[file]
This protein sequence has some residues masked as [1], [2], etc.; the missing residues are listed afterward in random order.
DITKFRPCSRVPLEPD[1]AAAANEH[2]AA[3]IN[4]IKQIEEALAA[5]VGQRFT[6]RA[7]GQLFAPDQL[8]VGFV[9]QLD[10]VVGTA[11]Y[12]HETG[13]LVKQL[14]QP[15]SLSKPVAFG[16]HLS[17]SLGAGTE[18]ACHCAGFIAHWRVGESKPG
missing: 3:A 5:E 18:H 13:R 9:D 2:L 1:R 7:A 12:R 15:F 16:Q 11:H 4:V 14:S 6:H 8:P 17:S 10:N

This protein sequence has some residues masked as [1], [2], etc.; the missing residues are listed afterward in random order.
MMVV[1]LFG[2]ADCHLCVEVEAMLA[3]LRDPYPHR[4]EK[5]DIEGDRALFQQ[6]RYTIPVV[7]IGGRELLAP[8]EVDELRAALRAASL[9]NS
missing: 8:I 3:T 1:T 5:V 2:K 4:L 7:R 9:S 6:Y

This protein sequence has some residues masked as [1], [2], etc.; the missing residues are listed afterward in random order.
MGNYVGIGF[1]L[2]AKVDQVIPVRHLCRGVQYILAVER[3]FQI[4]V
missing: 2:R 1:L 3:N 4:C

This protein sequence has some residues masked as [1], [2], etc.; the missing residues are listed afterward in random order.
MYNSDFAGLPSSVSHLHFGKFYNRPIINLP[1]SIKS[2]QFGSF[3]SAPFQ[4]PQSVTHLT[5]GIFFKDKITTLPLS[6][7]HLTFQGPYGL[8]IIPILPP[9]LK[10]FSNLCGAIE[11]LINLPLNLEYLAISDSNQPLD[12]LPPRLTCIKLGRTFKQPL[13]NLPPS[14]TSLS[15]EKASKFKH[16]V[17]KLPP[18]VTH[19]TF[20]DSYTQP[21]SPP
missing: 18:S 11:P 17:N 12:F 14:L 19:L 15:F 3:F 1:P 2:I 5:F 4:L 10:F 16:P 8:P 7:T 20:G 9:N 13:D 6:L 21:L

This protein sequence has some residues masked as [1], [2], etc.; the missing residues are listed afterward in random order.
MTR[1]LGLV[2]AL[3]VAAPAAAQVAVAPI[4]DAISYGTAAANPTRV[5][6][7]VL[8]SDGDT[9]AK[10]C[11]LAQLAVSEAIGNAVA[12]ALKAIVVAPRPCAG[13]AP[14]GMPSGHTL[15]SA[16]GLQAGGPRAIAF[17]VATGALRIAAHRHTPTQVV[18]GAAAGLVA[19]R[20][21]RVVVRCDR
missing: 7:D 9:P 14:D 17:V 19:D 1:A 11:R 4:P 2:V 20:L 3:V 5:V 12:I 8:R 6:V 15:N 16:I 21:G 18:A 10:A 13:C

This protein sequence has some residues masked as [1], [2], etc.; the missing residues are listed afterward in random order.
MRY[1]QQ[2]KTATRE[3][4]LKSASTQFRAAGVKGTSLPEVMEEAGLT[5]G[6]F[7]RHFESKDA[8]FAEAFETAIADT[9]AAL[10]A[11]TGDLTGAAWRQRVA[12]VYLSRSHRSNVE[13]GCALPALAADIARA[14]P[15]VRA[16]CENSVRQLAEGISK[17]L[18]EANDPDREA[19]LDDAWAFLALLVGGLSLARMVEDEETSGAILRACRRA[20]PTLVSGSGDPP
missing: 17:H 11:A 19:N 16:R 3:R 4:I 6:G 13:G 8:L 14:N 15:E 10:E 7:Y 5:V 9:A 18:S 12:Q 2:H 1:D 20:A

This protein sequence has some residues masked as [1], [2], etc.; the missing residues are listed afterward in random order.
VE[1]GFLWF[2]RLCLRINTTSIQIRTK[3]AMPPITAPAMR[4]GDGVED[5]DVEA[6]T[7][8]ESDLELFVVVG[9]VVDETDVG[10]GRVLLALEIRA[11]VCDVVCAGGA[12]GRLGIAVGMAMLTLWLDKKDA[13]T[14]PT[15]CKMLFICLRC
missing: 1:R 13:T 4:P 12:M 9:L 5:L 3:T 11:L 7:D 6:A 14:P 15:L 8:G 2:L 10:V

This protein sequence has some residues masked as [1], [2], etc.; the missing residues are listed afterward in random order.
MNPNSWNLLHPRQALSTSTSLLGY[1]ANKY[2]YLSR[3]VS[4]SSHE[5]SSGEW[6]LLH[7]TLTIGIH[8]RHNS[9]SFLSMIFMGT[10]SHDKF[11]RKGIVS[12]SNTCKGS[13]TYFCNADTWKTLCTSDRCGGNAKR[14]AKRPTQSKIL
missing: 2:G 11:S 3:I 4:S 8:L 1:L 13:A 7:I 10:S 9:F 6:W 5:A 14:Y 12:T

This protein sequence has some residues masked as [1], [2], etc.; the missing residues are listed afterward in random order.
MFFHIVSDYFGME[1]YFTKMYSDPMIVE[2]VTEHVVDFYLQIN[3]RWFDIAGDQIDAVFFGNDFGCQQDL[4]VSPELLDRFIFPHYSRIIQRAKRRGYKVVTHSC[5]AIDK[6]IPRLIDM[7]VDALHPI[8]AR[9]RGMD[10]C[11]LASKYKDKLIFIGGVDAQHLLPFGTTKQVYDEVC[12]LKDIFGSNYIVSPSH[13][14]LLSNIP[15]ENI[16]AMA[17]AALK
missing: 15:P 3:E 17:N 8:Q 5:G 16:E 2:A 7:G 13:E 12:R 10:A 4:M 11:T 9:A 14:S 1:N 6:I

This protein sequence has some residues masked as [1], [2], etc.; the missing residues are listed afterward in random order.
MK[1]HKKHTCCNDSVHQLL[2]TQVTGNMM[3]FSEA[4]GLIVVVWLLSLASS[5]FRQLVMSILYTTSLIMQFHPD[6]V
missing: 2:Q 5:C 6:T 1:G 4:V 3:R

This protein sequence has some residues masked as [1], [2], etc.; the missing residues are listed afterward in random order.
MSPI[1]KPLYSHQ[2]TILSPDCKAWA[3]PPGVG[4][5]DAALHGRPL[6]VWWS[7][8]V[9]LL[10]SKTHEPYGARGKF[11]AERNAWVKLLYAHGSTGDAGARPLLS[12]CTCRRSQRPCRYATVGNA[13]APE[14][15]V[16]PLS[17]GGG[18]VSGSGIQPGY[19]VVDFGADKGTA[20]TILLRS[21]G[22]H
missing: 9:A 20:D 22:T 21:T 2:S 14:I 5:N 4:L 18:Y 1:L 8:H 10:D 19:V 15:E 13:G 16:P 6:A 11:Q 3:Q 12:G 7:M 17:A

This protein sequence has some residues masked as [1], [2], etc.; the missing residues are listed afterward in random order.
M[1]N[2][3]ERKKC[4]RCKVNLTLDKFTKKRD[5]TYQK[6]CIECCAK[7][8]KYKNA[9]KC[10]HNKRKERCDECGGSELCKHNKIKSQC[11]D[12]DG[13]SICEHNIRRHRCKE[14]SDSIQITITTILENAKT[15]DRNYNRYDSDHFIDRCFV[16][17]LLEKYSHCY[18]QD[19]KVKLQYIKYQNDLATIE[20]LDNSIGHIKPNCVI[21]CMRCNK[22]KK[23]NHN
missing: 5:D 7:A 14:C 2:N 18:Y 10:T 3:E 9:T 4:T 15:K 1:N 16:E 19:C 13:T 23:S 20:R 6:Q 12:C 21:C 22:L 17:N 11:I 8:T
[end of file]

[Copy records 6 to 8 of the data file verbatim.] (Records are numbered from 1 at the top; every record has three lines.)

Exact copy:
This protein sequence has some residues masked as [1], [2], etc.; the missing residues are listed afterward in random order.
MRY[1]QQ[2]KTATRE[3][4]LKSASTQFRAAGVKGTSLPEVMEEAGLT[5]G[6]F[7]RHFESKDA[8]FAEAFETAIADT[9]AAL[10]A[11]TGDLTGAAWRQRVA[12]VYLSRSHRSNVE[13]GCALPALAADIARA[14]P[15]VRA[16]CENSVRQLAEGISK[17]L[18]EANDPDREA[19]LDDAWAFLALLVGGLSLARMVEDEETSGAILRACRRA[20]PTLVSGSGDPP
missing: 17:H 11:A 19:N 16:R 3:R 4:I 6:G 13:G 8:L 14:N 15:E 10:E 7:Y 5:V 9:A 18:S 12:Q 2:H 1:D 20:A

This protein sequence has some residues masked as [1], [2], etc.; the missing residues are listed afterward in random order.
VE[1]GFLWF[2]RLCLRINTTSIQIRTK[3]AMPPITAPAMR[4]GDGVED[5]DVEA[6]T[7][8]ESDLELFVVVG[9]VVDETDVG[10]GRVLLALEIRA[11]VCDVVCAGGA[12]GRLGIAVGMAMLTLWLDKKDA[13]T[14]PT[15]CKMLFICLRC
missing: 1:R 13:T 4:P 12:M 9:L 5:L 3:T 11:L 7:D 6:A 14:P 15:L 8:G 2:L 10:V

This protein sequence has some residues masked as [1], [2], etc.; the missing residues are listed afterward in random order.
MNPNSWNLLHPRQALSTSTSLLGY[1]ANKY[2]YLSR[3]VS[4]SSHE[5]SSGEW[6]LLH[7]TLTIGIH[8]RHNS[9]SFLSMIFMGT[10]SHDKF[11]RKGIVS[12]SNTCKGS[13]TYFCNADTWKTLCTSDRCGGNAKR[14]AKRPTQSKIL
missing: 2:G 11:S 3:I 4:S 8:L 1:L 13:A 7:I 10:S 9:F 6:W 5:A 14:Y 12:T